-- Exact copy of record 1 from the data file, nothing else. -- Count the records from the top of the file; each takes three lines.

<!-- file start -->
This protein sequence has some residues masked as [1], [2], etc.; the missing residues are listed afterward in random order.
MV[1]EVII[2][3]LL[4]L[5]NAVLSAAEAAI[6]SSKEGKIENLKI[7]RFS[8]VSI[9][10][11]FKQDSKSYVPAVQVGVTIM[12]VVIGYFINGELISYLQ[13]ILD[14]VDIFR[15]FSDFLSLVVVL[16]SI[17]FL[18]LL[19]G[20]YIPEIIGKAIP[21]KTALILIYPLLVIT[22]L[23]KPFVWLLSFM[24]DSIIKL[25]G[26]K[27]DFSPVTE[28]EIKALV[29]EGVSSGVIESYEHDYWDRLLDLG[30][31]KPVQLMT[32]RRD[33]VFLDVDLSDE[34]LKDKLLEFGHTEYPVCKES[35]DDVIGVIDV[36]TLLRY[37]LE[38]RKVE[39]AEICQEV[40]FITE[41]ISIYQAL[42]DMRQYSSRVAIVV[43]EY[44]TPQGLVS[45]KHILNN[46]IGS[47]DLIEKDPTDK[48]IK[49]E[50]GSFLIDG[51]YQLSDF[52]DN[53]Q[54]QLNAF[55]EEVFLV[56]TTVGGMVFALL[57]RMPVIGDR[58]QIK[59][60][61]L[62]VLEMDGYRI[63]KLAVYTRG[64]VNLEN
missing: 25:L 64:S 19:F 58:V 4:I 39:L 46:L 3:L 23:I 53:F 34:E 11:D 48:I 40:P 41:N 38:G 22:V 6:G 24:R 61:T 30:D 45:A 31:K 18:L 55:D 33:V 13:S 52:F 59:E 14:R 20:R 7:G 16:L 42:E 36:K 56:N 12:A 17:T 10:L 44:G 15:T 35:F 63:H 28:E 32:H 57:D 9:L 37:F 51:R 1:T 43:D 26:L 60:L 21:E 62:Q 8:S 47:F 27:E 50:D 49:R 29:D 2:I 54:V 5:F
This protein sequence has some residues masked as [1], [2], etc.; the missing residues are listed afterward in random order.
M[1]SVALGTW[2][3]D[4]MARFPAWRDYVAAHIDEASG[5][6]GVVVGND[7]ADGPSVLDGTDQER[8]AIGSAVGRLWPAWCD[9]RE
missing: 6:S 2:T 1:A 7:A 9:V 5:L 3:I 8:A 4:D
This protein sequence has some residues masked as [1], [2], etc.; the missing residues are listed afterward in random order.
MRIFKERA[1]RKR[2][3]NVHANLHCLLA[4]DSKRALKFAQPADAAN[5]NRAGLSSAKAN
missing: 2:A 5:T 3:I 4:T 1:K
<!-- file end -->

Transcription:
This protein sequence has some residues masked as [1], [2], etc.; the missing residues are listed afterward in random order.
MV[1]EVII[2][3]LL[4]L[5]NAVLSAAEAAI[6]SSKEGKIENLKI[7]RFS[8]VSI[9][10][11]FKQDSKSYVPAVQVGVTIM[12]VVIGYFINGELISYLQ[13]ILD[14]VDIFR[15]FSDFLSLVVVL[16]SI[17]FL[18]LL[19]G[20]YIPEIIGKAIP[21]KTALILIYPLLVIT[22]L[23]KPFVWLLSFM[24]DSIIKL[25]G[26]K[27]DFSPVTE[28]EIKALV[29]EGVSSGVIESYEHDYWDRLLDLG[30][31]KPVQLMT[32]RRD[33]VFLDVDLSDE[34]LKDKLLEFGHTEYPVCKES[35]DDVIGVIDV[36]TLLRY[37]LE[38]RKVE[39]AEICQEV[40]FITE[41]ISIYQAL[42]DMRQYSSRVAIVV[43]EY[44]TPQGLVS[45]KHILNN[46]IGS[47]DLIEKDPTDK[48]IK[49]E[50]GSFLIDG[51]YQLSDF[52]DN[53]Q[54]QLNAF[55]EEVFLV[56]TTVGGMVFALL[57]RMPVIGDR[58]QIK[59][60][61]L[62]VLEMDGYRI[63]KLAVYTRG[64]VNLEN
missing: 25:L 64:S 19:F 58:V 4:I 39:L 46:L 3:L 23:I 53:F 34:E 11:D 48:I 40:P 41:N 38:G 22:V 6:G 24:R 61:T 30:D 45:A 31:K 18:L 55:D 33:V 13:S 52:F 59:E 14:R 20:R 7:G 16:L 42:E 36:K 56:N 12:A 17:T 10:L 44:G 15:T 35:F 63:H 28:E 32:H 57:D 9:L 37:F 51:R 1:T 43:D 26:L 60:L 21:E 62:Q 8:S 47:F 27:E 50:D 49:R 29:D 2:I 54:V 5:F